State Line Hawk Watch Yesterday

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Had a delightful afternoon at State Line Hawk Watch yesterday, even if the Broad-wings ignored my memo and stayed away in droves. Highlights included nine Bald Eagles and 25 American Kestrels. Plus lots of Monarch butterflies and a skink or two.

(A big thanks to everyone with eyes on the skies!)

Here's more pix and the list:

State Line Hawk Watch  Sept. 16 totals
 
Observation Start Time (EST) - 8 am
 
Observation End Time (EST)  -  4 pm
 
Official Counter(s) - Gil Hawkins, Jim Wright
 
Observers - Rob, Ben, Brian, Kevin Watson, Karen, Linda, Big Dave, Patty, Kevin, Sally, et al.
 
Brief Weather Summary - 67  to 78 degrees, wind speed 3-8 mph, visibility 10 miles...
 
Daily Total
BV - 0
TV - 0
OS -  34
BE -  9
NH - 2
SS - 3
CH - 1
NG - 0
RS - 0
BW - 13
RT - 0
RL - 0
GE- 0
AK - 25
ML - 2
PG -
UA - 0
UB - 0
UF - 0
UE - 0
UR - 0
TOTAL - 89
 
Monarchs -  We counted 268 Monarchs but probably missed that many more. Every time we got on a raptor, we'd see a Monarch..
 
Additional Comments: 9 Ravens, 18 DC Cormorants

Calling All Broad-winged Hawks

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Attention, all Broad-winged Hawks!

I am the official counter at the State Line Hawk Watch from 12:30 to 4 p.m. on Thursday, Sept. 16., and in my Bird Watcher column for The Record on that day, I say you guys might be flying over in large numbers.

Could you throw me a bone (as Dr. Evil used to say) and fly over the Palisades at the Stateline Lookout on Thursday?

We offer lots of updrafts and beautiful views of the Hudson River -- free of charge.

If you know any humans, please tell them to be on hand as well. We offer great views, local Peregrines, a snack bar with restrooms and -- if you hawks cooperate -- lots of raptors as well.

I could use their help in spotting and counting, as I cannot count above 10 without taking my shoes off.

See you there!


Learn More About the Dreaded Spotted Lanternfly

Spotted lanternfly                                                                                                                       Photo credit: Friends EBEC


Spotted Lanternflies are being seen more and more in our region. I hope you don't see any near you. If you do, kill 'em.

They multiply faster than Albert Einstein.

Here are several informative webpages:

All about them

Why you need to obliterate them

One way to kill them

You can learn more in a Rutgers Zoom presentation on Sept 20. You can read about the presentation here.

By the way, I hear that praying mantises and catbirds are the lanternflies' top predators.


Check out the Upgraded Fyke Website

Screen Shot 2021-08-30 at 8.14.39 AMIf you haven't checked out the updated Fyke Nature Association website yet, what are you waiting for?

Tom Mitchell has done a nifty makeover, adding all sorts of content.

New sections include an honor roll of long-time Fykers like Stiles and Lillian Thomas as well as Celery Farm contributors and trail maintainers, and a history of the preserve -- reprinted and updated a tad from a chapter in the book I did with Jerry Barrack, In the Presence of Nature.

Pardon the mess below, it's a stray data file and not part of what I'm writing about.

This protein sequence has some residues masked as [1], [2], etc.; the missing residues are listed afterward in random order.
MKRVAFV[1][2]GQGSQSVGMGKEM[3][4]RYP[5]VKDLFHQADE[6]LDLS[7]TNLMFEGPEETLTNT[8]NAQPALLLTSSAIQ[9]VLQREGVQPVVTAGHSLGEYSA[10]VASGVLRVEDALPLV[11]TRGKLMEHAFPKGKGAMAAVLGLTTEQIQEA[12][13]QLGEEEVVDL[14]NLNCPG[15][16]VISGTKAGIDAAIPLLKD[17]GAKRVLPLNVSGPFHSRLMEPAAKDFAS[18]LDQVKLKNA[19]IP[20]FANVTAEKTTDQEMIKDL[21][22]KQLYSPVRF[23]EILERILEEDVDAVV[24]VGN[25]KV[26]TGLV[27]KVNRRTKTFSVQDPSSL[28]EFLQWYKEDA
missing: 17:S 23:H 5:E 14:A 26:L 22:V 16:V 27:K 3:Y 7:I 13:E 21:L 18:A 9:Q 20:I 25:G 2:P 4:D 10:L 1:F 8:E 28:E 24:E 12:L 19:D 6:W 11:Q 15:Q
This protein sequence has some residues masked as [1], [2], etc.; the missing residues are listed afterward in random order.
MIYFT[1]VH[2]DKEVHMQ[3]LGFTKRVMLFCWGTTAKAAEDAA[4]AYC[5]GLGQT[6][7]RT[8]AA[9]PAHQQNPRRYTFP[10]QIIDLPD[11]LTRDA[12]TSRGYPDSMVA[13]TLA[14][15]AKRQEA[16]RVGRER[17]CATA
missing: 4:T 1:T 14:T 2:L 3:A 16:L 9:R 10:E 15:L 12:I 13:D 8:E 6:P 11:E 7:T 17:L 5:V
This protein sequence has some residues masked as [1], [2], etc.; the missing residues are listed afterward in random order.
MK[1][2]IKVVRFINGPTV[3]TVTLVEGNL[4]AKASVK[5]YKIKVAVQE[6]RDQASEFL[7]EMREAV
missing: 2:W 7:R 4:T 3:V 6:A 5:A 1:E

You can see the honor roll here. Please point any omissions. It's a work in progress.

You can see the history section here.

The updated Frequently Asked Questions are here.

You can see the YouTube interview with the two women who grew up next to the Celery Farms in the 1950s here.

(Thanks, Tom!)


Scenes From the Meadowlands Birding Fest

Beautiful day, great events, terrific walks -- all for free. Who could ask for more?

Gabriel Willow was the keynote speaker. Steve Quinn got a much-deserved award. Giselle Smisko did a live-raptor presentation, the NJSEA's Drew McQuade talked about the Meadowlands Breeding Bird Atlas, and the BCAS's Don Torino led a plant walk and kept everything running.

(And a big shout-out to all the BCAS volunteers!)

You can read The Record's story here.


A Bad Monday Morning Mystery (091321)

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After I saw a Spotted Lanternfly at High Mountain last week, I started giving unusual insects a second look.

Saw this guy near the house. I think I know what it is, and I wish I'd killed it (or tried to).

I post this in part as a warning to be on the lookout for strange bugs.

What is it, and why is it bad?

 

 

 


State Line Hawk Watch Yesterday


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Had a nice afternoon at the Hawk Watch yesterday. Highlights included a fly-by from seven Blackhawks helicopters, a rescue of an injured hiker by boat, several Monarchs and an assortment of raptors, including the local Peregrines. Two Spotted Lanternflies.

Heres' the count and an assortment of pix...

 
Observation Start Time (EST) - 8 am
 
Observation End Time (EST)  -  4 pm
 
Official Counter(s) - Karen Heifetz, Lisa Ryan, Jim Wright
 
Observers - Kaushal Patel, Beth Goldberg, Rob Helder, Liana Romano, Brian Kenney, Tom Justesen, Janet Justeeson, Bill Tee.
 
Brief Weather Summary - 63  to 75 degrees, wind speed 3-8 mph, visibility 10 miles...
 
Daily Total
BV - 0
TV - 0
OS -  21
BE -  4
NH - 1
SS - 9
CH - 0
NG - 0
RS - 0
BW - 79
RT - 3
RL - 0
GE- 0
AK - 24
ML - 2
PG - 2
UA - 0
UB - 0
UF - 0
UE - 0
UR - 0
TOTAL - 145
 
Monarchs - 
 
Additional Comments (Optional) - 8 RT Hummingbirds, 6 Monarchs, 2 Spotted Lanternflies.... Eagle and Opsrey added after handed in the sheet... At least one injured hiker rescued by boat, 7 Blackhawk helicopters flew over, likely part of the Sept 11 activities,